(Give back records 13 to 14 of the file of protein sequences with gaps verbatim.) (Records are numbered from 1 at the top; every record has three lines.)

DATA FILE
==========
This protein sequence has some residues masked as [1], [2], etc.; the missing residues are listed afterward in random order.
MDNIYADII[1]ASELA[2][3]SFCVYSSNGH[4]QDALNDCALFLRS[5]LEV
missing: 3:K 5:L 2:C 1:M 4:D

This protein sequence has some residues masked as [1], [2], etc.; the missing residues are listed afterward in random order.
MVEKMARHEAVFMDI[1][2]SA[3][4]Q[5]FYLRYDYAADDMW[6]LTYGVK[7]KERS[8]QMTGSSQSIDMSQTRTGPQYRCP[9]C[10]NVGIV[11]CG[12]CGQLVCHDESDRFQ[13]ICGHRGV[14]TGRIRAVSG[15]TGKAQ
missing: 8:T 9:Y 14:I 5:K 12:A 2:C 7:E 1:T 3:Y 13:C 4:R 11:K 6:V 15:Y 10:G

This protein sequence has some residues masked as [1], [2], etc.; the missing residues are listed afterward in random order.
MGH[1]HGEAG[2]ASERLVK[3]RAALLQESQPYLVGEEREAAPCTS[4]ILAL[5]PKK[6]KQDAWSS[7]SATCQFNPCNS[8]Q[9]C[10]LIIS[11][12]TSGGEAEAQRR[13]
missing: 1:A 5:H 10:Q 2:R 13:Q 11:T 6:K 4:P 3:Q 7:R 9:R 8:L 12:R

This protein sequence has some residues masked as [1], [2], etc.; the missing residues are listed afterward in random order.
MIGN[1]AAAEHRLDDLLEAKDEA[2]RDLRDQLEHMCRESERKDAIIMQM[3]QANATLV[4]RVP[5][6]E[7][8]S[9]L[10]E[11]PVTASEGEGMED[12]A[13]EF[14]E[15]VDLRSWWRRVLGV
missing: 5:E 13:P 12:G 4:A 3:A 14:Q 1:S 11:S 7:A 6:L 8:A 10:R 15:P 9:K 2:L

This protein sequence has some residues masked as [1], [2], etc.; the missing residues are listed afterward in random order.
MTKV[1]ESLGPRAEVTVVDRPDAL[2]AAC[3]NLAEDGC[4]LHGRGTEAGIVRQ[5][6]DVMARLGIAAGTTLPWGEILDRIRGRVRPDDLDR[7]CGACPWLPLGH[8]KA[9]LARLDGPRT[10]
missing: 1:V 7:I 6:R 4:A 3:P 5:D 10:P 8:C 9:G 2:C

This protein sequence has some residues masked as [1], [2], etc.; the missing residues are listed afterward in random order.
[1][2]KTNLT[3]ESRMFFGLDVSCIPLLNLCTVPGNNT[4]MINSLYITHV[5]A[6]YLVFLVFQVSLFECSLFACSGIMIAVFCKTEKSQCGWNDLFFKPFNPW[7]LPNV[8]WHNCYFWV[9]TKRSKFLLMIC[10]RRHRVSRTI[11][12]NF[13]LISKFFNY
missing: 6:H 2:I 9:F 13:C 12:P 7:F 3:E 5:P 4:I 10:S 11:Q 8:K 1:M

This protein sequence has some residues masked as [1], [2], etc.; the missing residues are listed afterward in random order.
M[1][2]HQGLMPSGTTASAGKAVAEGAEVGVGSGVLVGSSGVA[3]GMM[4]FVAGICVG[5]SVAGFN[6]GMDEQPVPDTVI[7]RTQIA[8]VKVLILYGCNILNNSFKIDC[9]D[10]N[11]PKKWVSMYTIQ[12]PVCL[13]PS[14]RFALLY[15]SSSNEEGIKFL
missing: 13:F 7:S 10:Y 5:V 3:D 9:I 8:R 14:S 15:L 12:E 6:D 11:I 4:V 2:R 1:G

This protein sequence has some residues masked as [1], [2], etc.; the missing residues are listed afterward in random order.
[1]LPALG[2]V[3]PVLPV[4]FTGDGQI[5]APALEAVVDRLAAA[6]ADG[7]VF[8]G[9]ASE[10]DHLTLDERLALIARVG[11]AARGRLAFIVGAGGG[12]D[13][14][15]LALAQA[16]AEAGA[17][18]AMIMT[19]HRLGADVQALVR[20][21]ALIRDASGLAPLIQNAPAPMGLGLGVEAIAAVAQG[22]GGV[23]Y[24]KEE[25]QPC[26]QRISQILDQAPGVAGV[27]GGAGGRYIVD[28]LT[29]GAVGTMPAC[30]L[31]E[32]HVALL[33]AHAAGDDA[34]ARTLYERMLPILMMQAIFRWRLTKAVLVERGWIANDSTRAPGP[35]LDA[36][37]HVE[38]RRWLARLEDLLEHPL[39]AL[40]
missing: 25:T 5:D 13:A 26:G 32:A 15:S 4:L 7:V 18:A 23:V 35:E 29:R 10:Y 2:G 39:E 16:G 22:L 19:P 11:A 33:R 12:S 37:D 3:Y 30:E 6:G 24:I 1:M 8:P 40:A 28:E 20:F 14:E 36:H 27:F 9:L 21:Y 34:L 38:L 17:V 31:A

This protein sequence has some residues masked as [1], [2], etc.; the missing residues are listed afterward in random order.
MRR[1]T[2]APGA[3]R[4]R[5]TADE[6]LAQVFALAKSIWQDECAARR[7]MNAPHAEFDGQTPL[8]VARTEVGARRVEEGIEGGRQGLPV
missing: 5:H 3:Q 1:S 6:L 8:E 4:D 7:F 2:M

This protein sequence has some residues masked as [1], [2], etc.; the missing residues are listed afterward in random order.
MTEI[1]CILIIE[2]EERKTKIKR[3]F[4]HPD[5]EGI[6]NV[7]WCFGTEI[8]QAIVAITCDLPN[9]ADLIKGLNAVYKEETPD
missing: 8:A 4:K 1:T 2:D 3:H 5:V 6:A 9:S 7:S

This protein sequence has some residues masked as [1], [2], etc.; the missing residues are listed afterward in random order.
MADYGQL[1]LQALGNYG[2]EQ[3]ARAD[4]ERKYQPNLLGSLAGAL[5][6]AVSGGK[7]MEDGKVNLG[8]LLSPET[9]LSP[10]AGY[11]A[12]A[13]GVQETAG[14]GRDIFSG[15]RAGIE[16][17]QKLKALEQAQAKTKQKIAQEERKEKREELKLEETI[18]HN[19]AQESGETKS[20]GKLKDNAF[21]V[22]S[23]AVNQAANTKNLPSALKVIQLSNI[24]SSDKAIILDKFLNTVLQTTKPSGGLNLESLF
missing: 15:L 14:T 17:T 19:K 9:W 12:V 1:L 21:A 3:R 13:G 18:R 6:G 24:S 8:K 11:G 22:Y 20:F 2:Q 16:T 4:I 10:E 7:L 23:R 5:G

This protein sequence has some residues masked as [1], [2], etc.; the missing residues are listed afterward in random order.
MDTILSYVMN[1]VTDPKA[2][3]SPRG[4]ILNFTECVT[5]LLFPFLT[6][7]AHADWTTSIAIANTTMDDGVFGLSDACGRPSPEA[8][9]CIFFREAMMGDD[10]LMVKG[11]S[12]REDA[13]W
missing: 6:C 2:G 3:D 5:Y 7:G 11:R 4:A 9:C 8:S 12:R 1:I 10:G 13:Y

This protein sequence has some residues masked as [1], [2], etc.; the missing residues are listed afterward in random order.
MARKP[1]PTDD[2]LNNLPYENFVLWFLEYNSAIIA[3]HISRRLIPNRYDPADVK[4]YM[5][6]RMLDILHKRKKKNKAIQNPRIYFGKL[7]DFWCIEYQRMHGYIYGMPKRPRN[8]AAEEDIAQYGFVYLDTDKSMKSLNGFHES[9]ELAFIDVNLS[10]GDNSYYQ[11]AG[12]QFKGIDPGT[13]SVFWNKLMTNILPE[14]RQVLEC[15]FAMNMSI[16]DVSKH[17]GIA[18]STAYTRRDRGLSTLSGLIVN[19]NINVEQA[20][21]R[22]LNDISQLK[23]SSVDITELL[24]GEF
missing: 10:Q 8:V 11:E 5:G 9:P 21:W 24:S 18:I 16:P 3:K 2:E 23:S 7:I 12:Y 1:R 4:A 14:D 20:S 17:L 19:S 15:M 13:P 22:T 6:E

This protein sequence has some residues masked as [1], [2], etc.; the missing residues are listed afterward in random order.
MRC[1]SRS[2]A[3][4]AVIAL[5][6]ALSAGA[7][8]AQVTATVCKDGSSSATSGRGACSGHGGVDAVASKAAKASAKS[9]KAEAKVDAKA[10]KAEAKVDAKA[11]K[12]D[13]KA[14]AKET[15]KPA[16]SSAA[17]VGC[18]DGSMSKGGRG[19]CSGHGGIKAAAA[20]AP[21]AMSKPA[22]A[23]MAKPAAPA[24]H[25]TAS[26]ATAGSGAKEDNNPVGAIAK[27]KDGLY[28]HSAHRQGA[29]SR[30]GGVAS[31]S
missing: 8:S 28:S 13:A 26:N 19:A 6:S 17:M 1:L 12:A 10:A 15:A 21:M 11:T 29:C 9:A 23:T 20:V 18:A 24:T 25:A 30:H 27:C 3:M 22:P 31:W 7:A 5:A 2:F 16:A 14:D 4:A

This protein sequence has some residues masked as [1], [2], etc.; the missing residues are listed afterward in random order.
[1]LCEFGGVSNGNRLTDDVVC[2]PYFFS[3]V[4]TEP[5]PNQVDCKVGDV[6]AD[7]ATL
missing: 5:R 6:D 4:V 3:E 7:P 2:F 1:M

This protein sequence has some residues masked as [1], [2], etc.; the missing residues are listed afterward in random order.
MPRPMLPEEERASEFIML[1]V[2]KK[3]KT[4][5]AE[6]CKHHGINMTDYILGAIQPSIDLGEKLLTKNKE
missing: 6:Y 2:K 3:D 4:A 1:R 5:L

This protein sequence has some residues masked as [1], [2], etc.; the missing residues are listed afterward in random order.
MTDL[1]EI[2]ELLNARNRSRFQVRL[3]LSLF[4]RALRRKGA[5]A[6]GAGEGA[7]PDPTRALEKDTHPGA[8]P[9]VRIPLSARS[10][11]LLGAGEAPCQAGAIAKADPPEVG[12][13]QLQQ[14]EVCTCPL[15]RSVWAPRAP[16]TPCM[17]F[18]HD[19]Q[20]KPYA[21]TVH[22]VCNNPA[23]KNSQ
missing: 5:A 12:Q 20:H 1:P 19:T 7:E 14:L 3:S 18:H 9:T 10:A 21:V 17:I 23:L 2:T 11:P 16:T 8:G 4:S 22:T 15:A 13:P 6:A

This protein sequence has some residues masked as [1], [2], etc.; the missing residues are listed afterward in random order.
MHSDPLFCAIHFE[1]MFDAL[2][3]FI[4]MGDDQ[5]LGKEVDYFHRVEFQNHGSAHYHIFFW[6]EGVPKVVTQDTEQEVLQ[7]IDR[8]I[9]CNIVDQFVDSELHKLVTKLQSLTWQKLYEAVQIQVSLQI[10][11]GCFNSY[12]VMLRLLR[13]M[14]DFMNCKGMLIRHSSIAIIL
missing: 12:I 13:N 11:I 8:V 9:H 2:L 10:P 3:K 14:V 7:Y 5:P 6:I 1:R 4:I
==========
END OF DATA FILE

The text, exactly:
This protein sequence has some residues masked as [1], [2], etc.; the missing residues are listed afterward in random order.
MARKP[1]PTDD[2]LNNLPYENFVLWFLEYNSAIIA[3]HISRRLIPNRYDPADVK[4]YM[5][6]RMLDILHKRKKKNKAIQNPRIYFGKL[7]DFWCIEYQRMHGYIYGMPKRPRN[8]AAEEDIAQYGFVYLDTDKSMKSLNGFHES[9]ELAFIDVNLS[10]GDNSYYQ[11]AG[12]QFKGIDPGT[13]SVFWNKLMTNILPE[14]RQVLEC[15]FAMNMSI[16]DVSKH[17]GIA[18]STAYTRRDRGLSTLSGLIVN[19]NINVEQA[20][21]R[22]LNDISQLK[23]SSVDITELL[24]GEF
missing: 10:Q 8:V 11:E 5:G 9:P 21:W 24:S 18:I 16:P 3:K 2:E 23:S 7:I 12:Y 1:R 4:A 14:D 20:S 17:L 19:S 15:M 13:P 22:T 6:E

This protein sequence has some residues masked as [1], [2], etc.; the missing residues are listed afterward in random order.
MRC[1]SRS[2]A[3][4]AVIAL[5][6]ALSAGA[7][8]AQVTATVCKDGSSSATSGRGACSGHGGVDAVASKAAKASAKS[9]KAEAKVDAKA[10]KAEAKVDAKA[11]K[12]D[13]KA[14]AKET[15]KPA[16]SSAA[17]VGC[18]DGSMSKGGRG[19]CSGHGGIKAAAA[20]AP[21]AMSKPA[22]A[23]MAKPAAPA[24]H[25]TAS[26]ATAGSGAKEDNNPVGAIAK[27]KDGLY[28]HSAHRQGA[29]SR[30]GGVAS[31]S
missing: 8:S 28:S 13:A 26:N 19:A 6:S 17:M 1:L 12:A 10:A 15:A 21:M 11:T 29:C 9:A 23:T 20:V 18:A 24:T 25:A 30:H 27:C 3:M 22:P 31:W 7:A 5:A 2:F 16:A 14:D 4:A